Under the direction of the Indian Deference Research and Development Organization (DRDO) the development of the Agni-1 began in 1979. The missile uses a first-stage motor like the first-stage, solid rocket motor in the Indian Satellite Launch Vehicle-3. The SLV-3 was based on a US Scout rocket design and has been used in other satellite launches since 1979. The second-stage of the Agni-1 uses the liquid propellant motor system that is used in the Prithvi missile.

The Indian government terminated the Agni-1 program in 1996 and explained that it was not developed for use as a weapon, but rather as a demonstrator of technological capabilities. However, there are about 5 or 10 produced which remain in operational storage, and the Indian government expressed the possibility of the Agni-1 being used as a weapon if there was a threat that required military assets against both Pakistan and China. In 1997, the Agni program began again and it was announced the Agni-2 missile would be launch tested. The new solid propellant missile in the PRC may have instigated restarting the Indian research program.



posted on Feb, 2 2005 @ 02:07 PM
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Yes, IRBM. Typo on my part.



posted on Feb, 2 2005 @ 02:25 PM
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Launch campaign for CARTOSAT-1 going well

CHENNAI, FEB. 1. The launch campaign at Sriharikota for putting into orbit CARTOSAT-1, the only satellite in the world for mapping/creating atlases, is progressing briskly.

India's Polar Satellite Launch Vehicle (PSLV) will put the satellite in orbit, at a height of 620 km above the earth, in the first week of April

...

P.S. Goel, Director, ISRO Satellite Centre, said: "This is the first time in the world [that] a satellite (CARTOSAT-1) with camera systems for cartography for taking stereoscopic pictures has been built."

The imageries will have a resolution of 2.5 metres and a swath of 30 km.

...

The satellite can cover 30 km everyday. Thus the entire country can be mapped in 100 days. "In a year's time, we can have the map of the whole world. Whatever limitations we had in mapping so far will be addressed by this satellite," Dr. Goel said.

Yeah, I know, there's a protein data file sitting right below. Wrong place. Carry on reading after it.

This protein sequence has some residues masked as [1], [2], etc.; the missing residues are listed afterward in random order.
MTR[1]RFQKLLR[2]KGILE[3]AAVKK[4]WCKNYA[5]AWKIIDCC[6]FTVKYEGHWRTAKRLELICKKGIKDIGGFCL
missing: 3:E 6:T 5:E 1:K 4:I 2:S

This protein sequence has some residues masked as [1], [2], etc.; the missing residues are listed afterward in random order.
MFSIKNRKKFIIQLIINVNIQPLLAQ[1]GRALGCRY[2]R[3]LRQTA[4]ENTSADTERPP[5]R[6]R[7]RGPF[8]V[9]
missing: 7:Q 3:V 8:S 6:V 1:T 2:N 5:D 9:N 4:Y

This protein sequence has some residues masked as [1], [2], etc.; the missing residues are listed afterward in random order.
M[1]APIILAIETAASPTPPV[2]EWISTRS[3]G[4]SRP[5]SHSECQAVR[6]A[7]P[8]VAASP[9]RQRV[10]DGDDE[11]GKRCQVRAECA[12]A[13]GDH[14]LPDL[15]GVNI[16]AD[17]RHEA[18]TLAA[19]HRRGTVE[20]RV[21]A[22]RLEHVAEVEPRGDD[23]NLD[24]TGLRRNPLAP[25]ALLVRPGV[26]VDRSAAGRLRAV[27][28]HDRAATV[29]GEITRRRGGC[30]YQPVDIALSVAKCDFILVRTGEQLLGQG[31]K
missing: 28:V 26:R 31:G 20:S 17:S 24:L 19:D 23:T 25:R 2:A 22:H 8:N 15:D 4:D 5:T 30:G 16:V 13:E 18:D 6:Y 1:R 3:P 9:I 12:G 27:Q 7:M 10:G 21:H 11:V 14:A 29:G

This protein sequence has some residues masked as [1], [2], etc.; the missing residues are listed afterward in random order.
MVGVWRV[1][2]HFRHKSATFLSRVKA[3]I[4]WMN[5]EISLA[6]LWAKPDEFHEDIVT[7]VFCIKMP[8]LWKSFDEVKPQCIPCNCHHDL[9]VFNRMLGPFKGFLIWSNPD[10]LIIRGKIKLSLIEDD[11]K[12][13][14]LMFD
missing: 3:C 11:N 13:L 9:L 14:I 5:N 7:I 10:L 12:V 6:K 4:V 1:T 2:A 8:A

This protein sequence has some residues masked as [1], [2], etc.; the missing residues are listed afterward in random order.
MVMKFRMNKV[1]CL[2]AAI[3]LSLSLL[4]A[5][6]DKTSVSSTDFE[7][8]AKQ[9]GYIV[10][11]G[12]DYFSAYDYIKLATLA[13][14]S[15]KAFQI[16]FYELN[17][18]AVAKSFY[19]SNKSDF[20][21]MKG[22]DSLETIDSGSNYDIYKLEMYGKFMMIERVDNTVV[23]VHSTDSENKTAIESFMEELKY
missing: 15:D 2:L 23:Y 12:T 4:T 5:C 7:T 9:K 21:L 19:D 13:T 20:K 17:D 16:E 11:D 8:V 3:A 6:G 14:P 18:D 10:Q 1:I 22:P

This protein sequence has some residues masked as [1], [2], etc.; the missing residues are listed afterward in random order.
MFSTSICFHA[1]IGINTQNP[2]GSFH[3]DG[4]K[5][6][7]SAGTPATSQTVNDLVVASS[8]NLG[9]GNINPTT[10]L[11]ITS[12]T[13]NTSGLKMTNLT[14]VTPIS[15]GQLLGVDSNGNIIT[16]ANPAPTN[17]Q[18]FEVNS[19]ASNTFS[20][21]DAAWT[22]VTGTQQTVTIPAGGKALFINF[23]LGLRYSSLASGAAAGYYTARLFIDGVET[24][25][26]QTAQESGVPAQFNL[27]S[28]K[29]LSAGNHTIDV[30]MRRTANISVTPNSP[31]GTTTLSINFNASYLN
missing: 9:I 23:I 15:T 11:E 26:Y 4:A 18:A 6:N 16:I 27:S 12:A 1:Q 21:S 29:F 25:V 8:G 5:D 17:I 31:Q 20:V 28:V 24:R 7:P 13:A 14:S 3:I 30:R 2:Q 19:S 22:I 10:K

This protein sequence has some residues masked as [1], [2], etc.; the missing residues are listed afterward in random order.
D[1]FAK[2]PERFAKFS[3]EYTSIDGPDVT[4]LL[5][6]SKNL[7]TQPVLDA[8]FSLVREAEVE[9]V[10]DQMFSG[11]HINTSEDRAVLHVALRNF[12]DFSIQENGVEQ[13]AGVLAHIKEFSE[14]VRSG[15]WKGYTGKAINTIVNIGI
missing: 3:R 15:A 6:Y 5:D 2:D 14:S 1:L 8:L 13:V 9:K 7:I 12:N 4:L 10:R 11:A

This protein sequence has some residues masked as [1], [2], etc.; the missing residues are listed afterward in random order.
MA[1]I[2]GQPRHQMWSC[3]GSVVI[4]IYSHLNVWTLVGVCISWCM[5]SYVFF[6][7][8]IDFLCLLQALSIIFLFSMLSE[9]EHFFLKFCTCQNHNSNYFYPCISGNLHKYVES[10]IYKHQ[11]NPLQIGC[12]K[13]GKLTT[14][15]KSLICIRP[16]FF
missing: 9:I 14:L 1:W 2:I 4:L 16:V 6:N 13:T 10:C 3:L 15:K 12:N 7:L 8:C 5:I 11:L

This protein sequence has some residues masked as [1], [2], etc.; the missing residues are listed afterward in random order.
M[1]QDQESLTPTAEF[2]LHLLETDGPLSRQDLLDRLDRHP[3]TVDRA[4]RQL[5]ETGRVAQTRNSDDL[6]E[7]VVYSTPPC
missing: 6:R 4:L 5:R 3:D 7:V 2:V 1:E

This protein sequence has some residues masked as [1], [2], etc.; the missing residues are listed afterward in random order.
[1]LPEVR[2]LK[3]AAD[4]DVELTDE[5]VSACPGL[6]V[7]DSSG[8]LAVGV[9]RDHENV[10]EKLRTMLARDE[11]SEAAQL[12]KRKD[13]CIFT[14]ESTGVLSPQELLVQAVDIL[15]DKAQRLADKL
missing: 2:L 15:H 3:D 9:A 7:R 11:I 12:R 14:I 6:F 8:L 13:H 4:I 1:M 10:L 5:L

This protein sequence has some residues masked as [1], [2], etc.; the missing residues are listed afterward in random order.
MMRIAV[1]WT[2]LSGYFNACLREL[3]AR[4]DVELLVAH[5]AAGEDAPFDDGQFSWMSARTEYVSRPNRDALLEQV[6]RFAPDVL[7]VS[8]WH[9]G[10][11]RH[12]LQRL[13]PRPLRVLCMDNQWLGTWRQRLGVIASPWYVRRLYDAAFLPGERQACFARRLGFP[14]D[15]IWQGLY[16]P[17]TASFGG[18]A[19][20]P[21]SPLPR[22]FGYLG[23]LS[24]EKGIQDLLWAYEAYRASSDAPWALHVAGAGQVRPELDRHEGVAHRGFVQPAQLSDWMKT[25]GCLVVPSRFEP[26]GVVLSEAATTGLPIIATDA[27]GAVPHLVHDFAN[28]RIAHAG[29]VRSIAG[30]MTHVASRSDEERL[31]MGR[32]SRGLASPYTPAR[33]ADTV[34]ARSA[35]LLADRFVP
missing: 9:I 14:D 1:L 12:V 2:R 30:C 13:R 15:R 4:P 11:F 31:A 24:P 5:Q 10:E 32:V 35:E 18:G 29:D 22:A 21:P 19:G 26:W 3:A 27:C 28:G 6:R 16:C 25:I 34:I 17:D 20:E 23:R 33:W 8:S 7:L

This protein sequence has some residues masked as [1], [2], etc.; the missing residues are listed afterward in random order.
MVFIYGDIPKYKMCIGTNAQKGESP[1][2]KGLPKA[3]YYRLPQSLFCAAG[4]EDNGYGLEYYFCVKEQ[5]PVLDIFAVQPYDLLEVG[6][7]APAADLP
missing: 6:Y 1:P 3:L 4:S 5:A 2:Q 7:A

============

The significance of the CARTOSAT, obvious realtime intelligence gathering aside, is that it allows India to develop in one fell swoop a comprehensive digital terrain contour map of the world, something critical for terrain-following cruise missiles and smart bombs. Unlike all the other of India's satelites, CARTOSAT is government, not civilian, operated.



It also carries communication transponders that would help establish communication links during disasters using the HAM radio network.



posted on Feb, 3 2005 @ 02:44 AM
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India has no need for ICBM .

what India needs is food , cloth, and shelter for its masses.


what did alexander,nepoleon, cesear gain from world domination.

Nothing just pain,death and a lousy place in history



posted on Feb, 3 2005 @ 06:47 AM
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I agree, India has no need for ICBMs. What India needs only are IRBMs capable of hitting all of China. That is why India has Agnis, and why Surya will not be soon developed.

People in all countries need food, clothes and ho hum. Even in America, the richest country in the world, there are homeless. I guess ideally America needs to dismantle its military-industrial complex and spend money on that.

India spends among the lowest as a %age of GDP of any major country on defense. Far less than both of its neighbors Pakistan and China who spend anywhere between 8-10%. Far less than both of those neighbors who, in the last 50-odd years, unilaterally attacked India a total of six times in major conflicts, killed over 280,000 Indian civilians; whilst India has never started a war of aggression or for territorial conquest.

The Indian poverty level is decreasing at an average rate of an unheard of 2% per year in the last decade: a whole 213 million people -- nearly the entire population of the United States -- lifted out of poverty, with the rate of decrease increasing in greater margin each passing year.


History has shown that there are countries that have designs on Indian territory and irrational ideological hatered of its very people, neccesitating a credible military deterrance of hostile foreign powers. Indian defense and technological growth is not at the expense of the poor in India, but simply because the poor are getting less poor.

If you are to lecture any country about defense spending, India should be at the very last of the list.

-Raj





[edit on 3-2-2005 by rajkhalsa2004]



posted on Feb, 3 2005 @ 08:16 AM
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Originally posted by rajkhalsa2004
Launch campaign for CARTOSAT-1 going well


India's Polar Satellite Launch Vehicle (PSLV) will put the satellite in orbit, at a height of 620 km above the earth, in the first week of April


The imageries will have a resolution of 2.5 metres and a swath of 30 km.

...

The satellite can cover 30 km everyday. Thus the entire country can be mapped in 100 days. "In a year's time, we can have the map of the whole world. Whatever limitations we had in mapping so far will be addressed by this satellite," Dr. Goel said.